The corporate director for community engagement and wellbeing role is one that goes to the very heart of Islington LBC’s mission to make the borough a more equal place.
This vibrant and diverse inner London borough sums up the capital’s conundrum – extreme affluence and poverty sit side by side. A place where average property prices are among the most expensive in the country’s and yet 40% of children live below the poverty line.
For Cllr Kaya Comer-Schwartz, Islington born and bred, closing the gap is the lens through which the council must view all its services and she believes the new corporate director will have the ideal environment to make that happen.
‘Whoever gets this role needs to be thinking every day, how do we tackle inequality and deliver for residents through early intervention and prevention? This has to be the focus of everything we do as a council in every aspect of our work.
‘But they won’t be coming in and starting from scratch. We’ve done amazing work around inequality and what the community engagement and wellbeing service is about is taking those pockets of excellence and putting them together in what I see as an engine room for delivering real change. The service will implement change across the council.’
For more than a decade the council has built a reputation for challenging inequality. It set up the UK’s first Fairness Commission in 2011, which was followed by the Islington Employment Commission and Fair Futures Commission.
But disadvantage persists and it has deepened since the pandemic, says Cllr Comer-Schwartz, which is why an even more direct and bold approach is required.
The new corporate director will deliver the Challenging Inequality Programme, which will see the council’s overriding vision turned into deliverable actions on the ground.
They will also lead development of three new Access Islington Hubs to bring information, advice and support closer to residents while making better use of the borough’s many community spaces. It’s part and parcel of a concerted effort to better understand the needs of local people and open the door to support at a much earlier stage.
‘During Covid we set up a helpline for residents and one of the key pieces of learning was how it gave people the time and space to speak to us. I want people to come into their local hub. They might come in about a leak in their flat but end up talking about other issues such as loneliness and isolation.
‘That’s why as well as key areas like communications coming into their remit, we also have libraries, heritage, culture and community centres. The right person could really take those elements and do something incredible with them for the borough.’
Like most local authorities, Islington has had to deal with significant cuts to its core budget. But Cllr Comer-Schwartz believes councils ultimately have a choice – do they contract and simply deliver the statutory minimum or intervene and raise the bar on ambition?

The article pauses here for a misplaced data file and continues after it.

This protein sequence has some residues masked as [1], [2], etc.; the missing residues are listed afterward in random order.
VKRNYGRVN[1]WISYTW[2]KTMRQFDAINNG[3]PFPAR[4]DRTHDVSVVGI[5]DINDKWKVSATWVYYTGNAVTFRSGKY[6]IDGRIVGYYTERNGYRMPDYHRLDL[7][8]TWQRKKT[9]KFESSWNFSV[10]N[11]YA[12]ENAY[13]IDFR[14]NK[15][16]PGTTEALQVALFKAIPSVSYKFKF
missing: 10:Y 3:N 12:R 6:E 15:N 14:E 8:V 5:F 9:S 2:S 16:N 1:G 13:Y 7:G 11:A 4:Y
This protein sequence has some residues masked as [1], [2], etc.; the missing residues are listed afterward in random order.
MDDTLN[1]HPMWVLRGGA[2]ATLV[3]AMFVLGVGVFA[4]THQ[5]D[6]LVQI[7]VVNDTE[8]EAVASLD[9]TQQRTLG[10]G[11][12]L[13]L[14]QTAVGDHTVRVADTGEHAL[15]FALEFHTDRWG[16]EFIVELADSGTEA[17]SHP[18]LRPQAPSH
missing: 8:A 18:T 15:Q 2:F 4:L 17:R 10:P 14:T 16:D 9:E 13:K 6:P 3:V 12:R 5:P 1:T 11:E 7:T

‘We have a health and social care strategy based on early intervention and we could just be a council that’s focused on social care. But I want to know how we’re applying prevention and early intervention to things like air quality.
‘Our children’s services are rated outstanding but we’re thinking, what’s next? How can we make them even better?
‘I want someone who gets that and has the drive, energy, ideas and resident focus to make life better and more equal in Islington. They will need to demonstrate real evidence that they have transformed services to have equity at their heart as well as experience of engagement and partnership working both with organisations and residents.’
One of their key responsibilities will be to build closer links with key partners such as the voluntary and cultural sectors.
‘In Islington we are extremely blessed,’ Cllr Comer-Schwartz explains. ‘We have such a myriad of people with expertise in their field who are supporting residents in a range of ways. We need to view the voluntary sector not in a paternalistic way but as a key partner who bring their insights to the table.’
She believes one of Islington’s greatest strengths is the depth of community spirit, which together with a strong and focused council provides a powerful platform for progress.
‘I was born here and raise my children here, and I think it’s a brilliant place. We talk to our neighbours and look after each other! When people ask what’s special about Islington that’s what I immediately think of.
‘So this person will be building on a foundation of decades of investment in people caring about each other. Also, we have political stability so there isn’t uncertainty and it brings depth to our relationships with residents and partners.
‘They will have the space to do brilliant things.’
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